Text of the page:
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Thread: Quilts made from tee shirts

  1. #1
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    I would like to make a quilt for my grandson who will be graduating from high school next spring. He has been involved in many sports and has many tee shirts with logos. Has anyone made a quilt like this, I don't even know where to start.
    I make regular quilts, but am sure there are certain ways to give body to the knit material etc. Thank you from Ohio

  2. #2
    Moderator Up North's Avatar
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    Type in T shirt quilts in the search at the top of the page. There are lots of them and lots of ideas.

  3. #3
    Power Poster sewnsewer2's Avatar
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    You will need to iron some fusible stabilizer onto the back of the Tshirt before piecing it.

    Google T shirt quilts but here is a how to:

    http://www.straw.com/quilting/articl...uilts_how.html

  4. #4
    Super Member Oklahoma Suzie's Avatar
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    wow, it seems to be the big thing to make, there has been a lot of talk about tee shirt quilts. I have yet to make one.

  5. #5
    Super Member great aunt jacqui's Avatar
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    My daughter loves her quilt. I saved memorable tees from birth to graduation from college. They are tricky because they tend to stretch. You must put a fusible backing on each tee. Did mine like a crazy quilt. It turned to be very heavy so i only used minimal batting. good luck.

  6. #6
    Senior Member booklady's Avatar
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    Quote Originally Posted by Oklahoma Suzie
    wow, it seems to be the big thing to make, there has been a lot of talk about tee shirt quilts. I have yet to make one.
    They are not hard! You just have to stabilize the material with fusible lightweight interfacing.
    I've made 5 of them. Some with each shirt cut to size of the design and several with all one size block. The "floaters" are nicer looking in my opinion but the grid ones looked good too. In fact, my machine quilting lady called today to say two of them were ready for pickup! Can't wait to see them as they're for the wife of our school baseball coach (all his team shirts)!

    My daughter took one for her college dorm (my avatar). The back side is also t-shirts, but they float on a teal background. She really loves it!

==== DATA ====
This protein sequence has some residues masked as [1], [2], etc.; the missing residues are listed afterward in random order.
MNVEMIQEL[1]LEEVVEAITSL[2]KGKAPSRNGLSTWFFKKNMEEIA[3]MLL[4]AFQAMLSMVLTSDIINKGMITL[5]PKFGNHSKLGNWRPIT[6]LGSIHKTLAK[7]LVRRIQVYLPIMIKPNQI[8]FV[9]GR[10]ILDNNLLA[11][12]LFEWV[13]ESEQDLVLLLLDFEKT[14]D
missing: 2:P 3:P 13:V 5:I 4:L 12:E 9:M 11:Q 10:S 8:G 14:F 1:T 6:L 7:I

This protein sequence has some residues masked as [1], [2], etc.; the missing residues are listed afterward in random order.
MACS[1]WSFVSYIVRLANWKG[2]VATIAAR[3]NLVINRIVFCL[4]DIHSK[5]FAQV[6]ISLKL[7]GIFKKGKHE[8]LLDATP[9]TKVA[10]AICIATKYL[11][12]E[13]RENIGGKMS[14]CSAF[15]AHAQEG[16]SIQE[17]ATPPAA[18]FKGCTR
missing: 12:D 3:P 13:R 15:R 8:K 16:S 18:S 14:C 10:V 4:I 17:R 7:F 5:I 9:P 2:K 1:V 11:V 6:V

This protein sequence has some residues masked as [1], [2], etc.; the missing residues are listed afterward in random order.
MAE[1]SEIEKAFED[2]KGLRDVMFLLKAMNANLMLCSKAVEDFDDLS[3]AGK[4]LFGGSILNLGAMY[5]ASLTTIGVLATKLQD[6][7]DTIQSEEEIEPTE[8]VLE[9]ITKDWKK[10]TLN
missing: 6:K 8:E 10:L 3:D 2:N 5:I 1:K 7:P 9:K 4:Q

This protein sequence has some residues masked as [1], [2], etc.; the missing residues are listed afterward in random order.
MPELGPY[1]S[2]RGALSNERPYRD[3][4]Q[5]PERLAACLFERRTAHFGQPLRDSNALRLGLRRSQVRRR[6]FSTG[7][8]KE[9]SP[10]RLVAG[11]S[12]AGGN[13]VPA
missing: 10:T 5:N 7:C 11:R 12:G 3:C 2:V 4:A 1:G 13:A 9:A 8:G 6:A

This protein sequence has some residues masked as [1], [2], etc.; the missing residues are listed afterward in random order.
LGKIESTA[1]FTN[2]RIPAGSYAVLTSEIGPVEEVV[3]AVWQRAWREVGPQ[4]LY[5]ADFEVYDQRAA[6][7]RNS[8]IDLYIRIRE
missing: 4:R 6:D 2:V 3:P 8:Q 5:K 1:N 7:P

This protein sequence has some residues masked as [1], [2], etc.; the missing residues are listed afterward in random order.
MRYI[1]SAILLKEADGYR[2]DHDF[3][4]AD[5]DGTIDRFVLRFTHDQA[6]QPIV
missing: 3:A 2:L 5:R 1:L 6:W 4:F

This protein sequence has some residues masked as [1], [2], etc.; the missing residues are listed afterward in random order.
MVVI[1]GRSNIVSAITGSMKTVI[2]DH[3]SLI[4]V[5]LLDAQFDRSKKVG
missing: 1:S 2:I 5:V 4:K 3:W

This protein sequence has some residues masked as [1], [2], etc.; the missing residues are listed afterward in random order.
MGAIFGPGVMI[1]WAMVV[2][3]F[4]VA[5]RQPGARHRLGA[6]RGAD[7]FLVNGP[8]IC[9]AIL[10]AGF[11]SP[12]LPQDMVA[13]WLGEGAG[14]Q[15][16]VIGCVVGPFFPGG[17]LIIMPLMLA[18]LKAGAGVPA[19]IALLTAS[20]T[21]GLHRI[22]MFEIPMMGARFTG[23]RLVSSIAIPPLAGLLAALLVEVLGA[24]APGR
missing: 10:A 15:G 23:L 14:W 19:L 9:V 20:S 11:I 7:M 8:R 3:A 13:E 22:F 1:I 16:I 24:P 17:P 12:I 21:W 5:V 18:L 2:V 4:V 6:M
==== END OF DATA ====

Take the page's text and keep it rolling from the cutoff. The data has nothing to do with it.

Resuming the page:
7. #7

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    I love the one on your profile. It is so different from the normal t-shirt quilt. I like the small blocks.

  8. #8
    Power Poster Prism99's Avatar
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    Quote Originally Posted by booklady
    The "floaters" are nicer looking in my opinion but the grid ones looked good too.
    What do you mean by floating the t-shirts? I can't figure out what this is or how you do it.

  9. #9
    Senior Member booklady's Avatar
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    Quote Originally Posted by Prism99
    Quote Originally Posted by booklady
    The "floaters" are nicer looking in my opinion but the grid ones looked good too.
    What do you mean by floating the t-shirts? I can't figure out what this is or how you do it.
    When I cut all the shirt designs in one size and set them in a grid pattern, that's my grid design.

    other times I cut the shirt design to fit the design and all the shirt pieces might be different sizes. I then set them up with a solid color sashing and no specific grid pattern. I call that floaters because the shirts seem to float on the background.

    You can see from my avatar that the shirts are all different sizes. They are cut with a three inch grid in mind. The shirts are 3, 6, 9, 12, 15" by 3 , 6 9, 12, 15. All cutting measurements are divisible by 3". Then I lay out a pattern using grid paper. I use "sticky notes" cut to the shirt design and play with the grid pattern and the sticky notes untill all the shirts have a spot. Then I measure my sashing to fit in between. On the avatar quilt top the 3" squares were used in the sashing. The back side uses a teal fabric for the sashing. I'll check my computer to see if I have better pictures that might show this.

    My first try was to cut all shirts according to design, then figure out the sashing. This was a geometric nightmare because there was no rhyme or reason to sizes. Then I got smarter and cut the shirt designs on a 2" or 3" grid. The sashing was much easier.

    Again, I'll look for some photos to show this better.

  10. #10
    Senior Member booklady's Avatar
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    I found a couple pictures. See how the shirts are different sizes and the sashing just fills in between them. The shirts seem to "float" on the background.

    Others are made where all shirts are cut the same size and set together on a grid 4 across, 5 down type thing. I'll have a photo of one of those as soon as I visit my machine quilter on Wednesday to pick them up!

    The design in my avatar is also a floater. The only difference is that the sashing is made of charm squares rather than a solid fabric.

    this is what I call a "floater"
    Name:  Attachment-63568.jpe
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